I was skeptical and wasn't expecting much from Ricochet Infinity at first. There are a lot of Breakout clones out there, including a lot that use dynamic targets, the most impressive of which is Break Quest. And while Ricochet Infinity is no Break Quest, it is a highly engaging and addictive game that should satisfy both breakout and shmup fans alike.
Ricochet Infinity continues the space theme of previous Ricochet games, whereby your paddle is a spaceship and the quest features the ability to be promoted to "Pilot", "Commander" and similar spacey things. In addition to the basic breakout formula, you can (and should) collect golden rings hidden throughout the levels, which will enable you to get different ships. Aside from aesthetics (they're pretty cool-looking ships), each ship has a specialty which will be triggered when you collect the Ship Special powerup. This is a combination of regular powerups, which become simultaneously better and worse as you earn more advanced ships—for instance, a high level ship special may give you a fireball and a wider bumper, but also make the ball faster and smaller.
Powerups available include our old familiar friends: the fireball (destroys all bricks), the rail ball (goes through all bricks), and the sticky paddle; and yet there are a few that offer fun variations such as the EMP (electro-magnetic pulse—blow it up when the ball is near a cluster of bricks) and the Blossom (trigger to cover the screen in explosive stars). Another neat trick is the freeze powerup—normally you'd want to avoid this as it traps your paddle in ice for a few seconds, but if you can survive those seconds, you get a thousand-point bonus.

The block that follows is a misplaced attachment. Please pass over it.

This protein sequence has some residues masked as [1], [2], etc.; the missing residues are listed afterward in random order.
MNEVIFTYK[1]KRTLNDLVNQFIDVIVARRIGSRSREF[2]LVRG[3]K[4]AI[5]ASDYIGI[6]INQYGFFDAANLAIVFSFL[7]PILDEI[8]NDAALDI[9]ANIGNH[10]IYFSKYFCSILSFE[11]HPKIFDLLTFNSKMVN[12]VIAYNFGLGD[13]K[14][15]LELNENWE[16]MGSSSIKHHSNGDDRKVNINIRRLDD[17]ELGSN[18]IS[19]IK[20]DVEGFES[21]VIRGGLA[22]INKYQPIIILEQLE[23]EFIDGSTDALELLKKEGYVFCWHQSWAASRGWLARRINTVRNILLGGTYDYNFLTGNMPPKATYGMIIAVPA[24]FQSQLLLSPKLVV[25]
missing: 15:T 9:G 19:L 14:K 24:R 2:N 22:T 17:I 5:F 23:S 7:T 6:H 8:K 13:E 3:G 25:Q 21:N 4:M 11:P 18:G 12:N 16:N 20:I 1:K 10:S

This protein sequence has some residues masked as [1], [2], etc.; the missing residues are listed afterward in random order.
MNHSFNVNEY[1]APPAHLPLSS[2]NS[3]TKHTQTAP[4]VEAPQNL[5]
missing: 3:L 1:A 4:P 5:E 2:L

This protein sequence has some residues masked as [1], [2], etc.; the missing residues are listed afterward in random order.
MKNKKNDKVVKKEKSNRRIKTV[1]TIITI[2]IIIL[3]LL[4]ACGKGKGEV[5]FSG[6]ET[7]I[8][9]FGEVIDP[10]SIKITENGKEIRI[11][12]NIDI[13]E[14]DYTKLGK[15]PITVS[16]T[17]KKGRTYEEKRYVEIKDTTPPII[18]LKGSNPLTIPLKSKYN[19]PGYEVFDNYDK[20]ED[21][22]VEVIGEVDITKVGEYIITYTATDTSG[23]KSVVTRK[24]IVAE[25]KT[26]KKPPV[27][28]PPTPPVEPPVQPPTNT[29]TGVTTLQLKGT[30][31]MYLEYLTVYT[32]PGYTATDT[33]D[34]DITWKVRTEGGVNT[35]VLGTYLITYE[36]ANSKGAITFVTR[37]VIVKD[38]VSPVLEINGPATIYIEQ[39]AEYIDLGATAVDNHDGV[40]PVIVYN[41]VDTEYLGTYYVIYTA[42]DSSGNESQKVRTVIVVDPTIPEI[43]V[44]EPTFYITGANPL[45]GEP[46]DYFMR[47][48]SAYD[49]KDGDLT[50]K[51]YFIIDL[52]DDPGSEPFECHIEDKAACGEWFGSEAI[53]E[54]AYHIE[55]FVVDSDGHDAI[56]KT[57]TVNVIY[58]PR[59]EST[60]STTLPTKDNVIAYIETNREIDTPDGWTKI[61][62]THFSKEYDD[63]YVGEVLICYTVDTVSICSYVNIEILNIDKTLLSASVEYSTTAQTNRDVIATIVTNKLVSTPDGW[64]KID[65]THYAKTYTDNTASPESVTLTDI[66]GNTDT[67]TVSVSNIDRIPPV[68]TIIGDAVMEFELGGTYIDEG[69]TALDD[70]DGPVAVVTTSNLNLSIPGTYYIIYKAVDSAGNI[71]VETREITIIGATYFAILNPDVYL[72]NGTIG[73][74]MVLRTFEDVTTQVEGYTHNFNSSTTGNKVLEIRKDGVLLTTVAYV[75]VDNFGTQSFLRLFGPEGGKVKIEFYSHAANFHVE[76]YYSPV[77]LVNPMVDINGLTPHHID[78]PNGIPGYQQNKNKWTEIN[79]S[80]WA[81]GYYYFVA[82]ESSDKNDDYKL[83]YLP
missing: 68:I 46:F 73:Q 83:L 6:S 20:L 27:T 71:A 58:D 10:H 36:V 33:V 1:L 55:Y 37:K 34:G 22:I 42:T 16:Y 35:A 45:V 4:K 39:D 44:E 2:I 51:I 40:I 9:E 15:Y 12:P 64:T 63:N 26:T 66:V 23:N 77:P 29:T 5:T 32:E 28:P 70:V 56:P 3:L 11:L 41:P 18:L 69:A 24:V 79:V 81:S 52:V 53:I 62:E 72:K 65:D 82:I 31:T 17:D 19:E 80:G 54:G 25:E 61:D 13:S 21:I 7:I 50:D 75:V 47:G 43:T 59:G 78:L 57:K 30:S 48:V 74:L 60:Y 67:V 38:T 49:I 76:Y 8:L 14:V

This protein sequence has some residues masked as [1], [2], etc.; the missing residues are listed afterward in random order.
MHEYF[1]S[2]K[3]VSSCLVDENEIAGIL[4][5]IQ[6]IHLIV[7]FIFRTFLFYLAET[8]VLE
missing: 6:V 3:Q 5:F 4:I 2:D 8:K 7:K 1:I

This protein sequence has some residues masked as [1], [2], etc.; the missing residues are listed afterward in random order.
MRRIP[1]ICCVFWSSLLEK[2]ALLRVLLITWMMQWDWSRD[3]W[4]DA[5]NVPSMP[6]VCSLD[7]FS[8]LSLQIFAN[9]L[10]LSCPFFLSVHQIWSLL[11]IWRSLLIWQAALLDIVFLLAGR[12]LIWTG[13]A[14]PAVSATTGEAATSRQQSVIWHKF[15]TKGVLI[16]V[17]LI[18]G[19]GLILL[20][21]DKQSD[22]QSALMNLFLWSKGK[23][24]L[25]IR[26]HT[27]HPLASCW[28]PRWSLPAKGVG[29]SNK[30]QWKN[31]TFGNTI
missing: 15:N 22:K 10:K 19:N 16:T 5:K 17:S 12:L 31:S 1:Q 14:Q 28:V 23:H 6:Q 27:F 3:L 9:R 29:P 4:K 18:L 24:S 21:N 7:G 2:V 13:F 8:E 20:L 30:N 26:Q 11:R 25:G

Moving targets are nothing new in themselves, but Ricochet Infinity features some extremely cool dynamics. The Recall facility enables you to "recall" the ball back to the paddle by right-clicking. Big deal, you say. But wait, there's more! The Recall function is integral to many advanced levels, including levels where moving your panel actually moves the entire game board, so you have to hit the ball and then manipulate the bricks to where you've just hit the ball. It's a lot harder than it sounds.
The maps included with the game are incredible—even the easy levels are pretty good, but at higher levels they really shine. Many require strategic thinking to solve, as the breakable bricks are hidden behind metal walls with no sign of a trigger. Some even include full animations, if you're patient enough not to release the ball—for instance, in Jail Break, an animated brick guy blows his animated brick friend out of jail by attaching exploding bricks to the bars, then they both run away, and you see the brick police car speed into view to chase the fugitive! And when you've played all the levels in the game, you can download user-created levels as well as create your own.
Another aspect of the game that I haven't checked out is the Mouse Party feature—you can add another USB mouse and play multiplayer, either competitively or cooperatively. If any of you use it, tell us about it in comments!
Ricochet Infinity is a bit like the Rolling Stones—not necessarily very original, but heaps of fun. You can, in fact, get what you want.